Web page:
This is only the first chapter of the story. Sad to report, on April 8 IBAMA reported to Prof. Silveira that 40 more Red-browed Parrots had been confiscated from various sources. On April 10 they informed him that these birds would be sent by air to São Paulo on April 12. So soon!
Then followed two days of frenzied activity while he tried to find a place for these birds! Fortunately, he has a long working relationship with Bill Wittkoff of the Lymington Foundation in the state of São Paulo, 120km (75 miles) from the airport.
This Foundation is very important for Parrot conservation and specialises in breeding Golden Conures for release (another of Prof. Silveira’s projects) and in rehabilitating confiscated Parrots. When I was there in 2016 I saw a large flock of Vinaceous Parrots (Amazona vinacea) being prepared for release.
Original and cropped Red-browed Parrots eating
the palm fruits on which they will feed
On April 14 the Red-browed Parrots were caught up and boxed at 8am to be driven to the airport. On arrival the IBAMA staff were told the cargo terminal was too hot to leave the birds there. They would have to travel on a later flight, departing at 7.30pm. Unfortunately, nobody had thought to inform Prof. Silveira that the birds would now be arriving at 10pm. He had an anxious 12-hour wait at the airport.
On arrival he had to get two big boxes, each weighing 75kg, into his car. When this feat had been achieved, he drove home, arriving at 11.50pm, went to bed, got up at 3am and drove the Parrots to the Lymington Foundation. This man is a hero! On opening the boxes the vet Fernanda examined the birds (condition excellent to poor), which were released into a large aviary.
This was a big conservation story in Brazil, with footage on the TV news and extensive media coverage.
Now comes part three of the saga. All the birds had to be flown to Alagoas together but very soon. Winter was coming and these Parrot from the hotter climate further north would be very stressed by low temperatures.
On June 2 permits were issued to move them. What followed next was almost beyond human endurance for Prof. Silveira. He bought the tickets for June 8 and asked the airline to save space for two large boxes (70x60x70cm, and 100kg).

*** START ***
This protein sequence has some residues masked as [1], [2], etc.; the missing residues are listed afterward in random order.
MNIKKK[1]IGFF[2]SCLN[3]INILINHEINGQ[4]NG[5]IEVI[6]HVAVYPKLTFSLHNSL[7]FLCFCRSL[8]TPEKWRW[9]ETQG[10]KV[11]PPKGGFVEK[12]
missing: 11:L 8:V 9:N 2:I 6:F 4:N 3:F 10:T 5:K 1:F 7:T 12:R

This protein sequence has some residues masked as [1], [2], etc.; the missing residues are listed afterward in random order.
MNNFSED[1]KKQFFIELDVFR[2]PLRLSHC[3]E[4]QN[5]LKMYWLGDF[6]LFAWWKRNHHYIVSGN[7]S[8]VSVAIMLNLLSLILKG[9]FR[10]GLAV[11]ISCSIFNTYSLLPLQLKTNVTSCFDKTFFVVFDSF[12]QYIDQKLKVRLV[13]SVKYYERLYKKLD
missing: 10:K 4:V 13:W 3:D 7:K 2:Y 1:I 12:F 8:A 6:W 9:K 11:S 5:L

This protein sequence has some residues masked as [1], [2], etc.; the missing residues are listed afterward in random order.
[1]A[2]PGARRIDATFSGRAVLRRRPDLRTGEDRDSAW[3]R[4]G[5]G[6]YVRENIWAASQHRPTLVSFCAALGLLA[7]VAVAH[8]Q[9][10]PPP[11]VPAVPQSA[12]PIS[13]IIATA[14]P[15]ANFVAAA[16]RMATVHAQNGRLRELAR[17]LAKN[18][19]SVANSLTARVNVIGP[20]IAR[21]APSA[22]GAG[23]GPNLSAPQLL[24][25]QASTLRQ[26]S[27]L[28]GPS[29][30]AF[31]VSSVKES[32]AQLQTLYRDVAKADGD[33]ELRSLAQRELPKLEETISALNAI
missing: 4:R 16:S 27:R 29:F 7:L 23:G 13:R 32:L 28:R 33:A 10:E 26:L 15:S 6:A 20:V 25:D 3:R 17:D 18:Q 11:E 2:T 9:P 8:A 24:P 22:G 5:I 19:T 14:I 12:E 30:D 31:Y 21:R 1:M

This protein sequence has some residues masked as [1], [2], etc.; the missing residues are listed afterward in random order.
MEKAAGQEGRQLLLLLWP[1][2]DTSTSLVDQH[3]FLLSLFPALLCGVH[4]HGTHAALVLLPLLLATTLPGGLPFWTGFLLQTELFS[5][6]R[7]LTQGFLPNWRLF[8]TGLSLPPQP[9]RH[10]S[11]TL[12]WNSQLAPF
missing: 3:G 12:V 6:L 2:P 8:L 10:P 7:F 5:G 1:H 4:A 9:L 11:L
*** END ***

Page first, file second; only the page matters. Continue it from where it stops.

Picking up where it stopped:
A message from him on June 9 read:
“Three days without sleep and eating! I am alive (but also extremely exhausted) and the birds are OK. I need to go home and sleep.”
On June 10 I got the full story
“Last Tuesday, June 7, I opened my eyes at 1am and I only slept again yesterday. Issuing the permits (health and interstate) was a drama, and without them, we could not book the flight and reserve cabin space. Then came the cold and the rain.
Tuesday afternoon I rented a van and drove straight to the Lymington Foundation to catch up the Parrots and then go to Beto’s place to get the other 20 young (ex-babies). I arrived there about 7pm in heavy rain and cold (13 degrees). The Parrots were stressed.
We packed them in one and a half boxes, and two and half hours later, we arrived at Beto’s. Another two hours and I arrived at the cargo terminal: it was 1am on Wednesday, and the flight was due to depart at 7:45am. They did not accept the birds until 3am. Then, at about 5am, when I was wet, cold, and hungry, I boarded the plane.
“Three hours later I was in Maceió. It was sunny, very hot and humid. More than 60 people, TV, newspapers, police, environmental agents etc, were there to meet me.
A true nightmare!!! I was tense because I had no idea about the Parrots’ condition and all the media were waiting for me to open each box. I saw all the little warriors: very well, but tired like me. All very tired and hungry. At 1 pm I had a sequence of short meetings with a lot of people.
“Then I went to hotel and had a shower, ate a sandwich and went to the airport. I landed in São Paulo at 6am, drove to the museum and started work.”
Centro de Educacao Ambiental Pedro Nardelli, owned by Insituto de Preservacao da Mata Atlantica (IPMA), is an NGO which is taking care of the birds. A large aviary will be built in the forest fragment selected for the reintroduction, and the birds will be sent there in mid September/October, when they will receive the radio transmitters.
Already they are eating the foods, such as palm fruits, which they will find in the wild. Meanwhile they are enjoying the climate of their natural habitat: temperatures up to 40 degrees and two heavy rain showers every day. Their plumage is superb.
I have placed Prof. Silveira at the centre of this story but in fact it was an important collaboration between the environmental authorities and inspirational individuals such as Beto Polezel, Bill Wittkoff, Zooparque Itatiba, Nutropica, Blue Stone Metais, IBAMA, NGOs, and Maria Fernanda Gondim, all of whom gave so freely of their time and valuable experience.
Everyone who loves Parrots can be thankful that there are people, like those mentioned above, with the passion and dedication to override rational thought to achieve a very worthwhile task!
Please refer to this excellent video for some enlightening sequences:
BirdLife International (2022) Species factsheet: Amazona rhodocorytha. Downloaded from http://www.birdlife.org on 17/07/2022.
Enormous thanks to Prof. Silveira for giving me frequent updates as the story unfolded.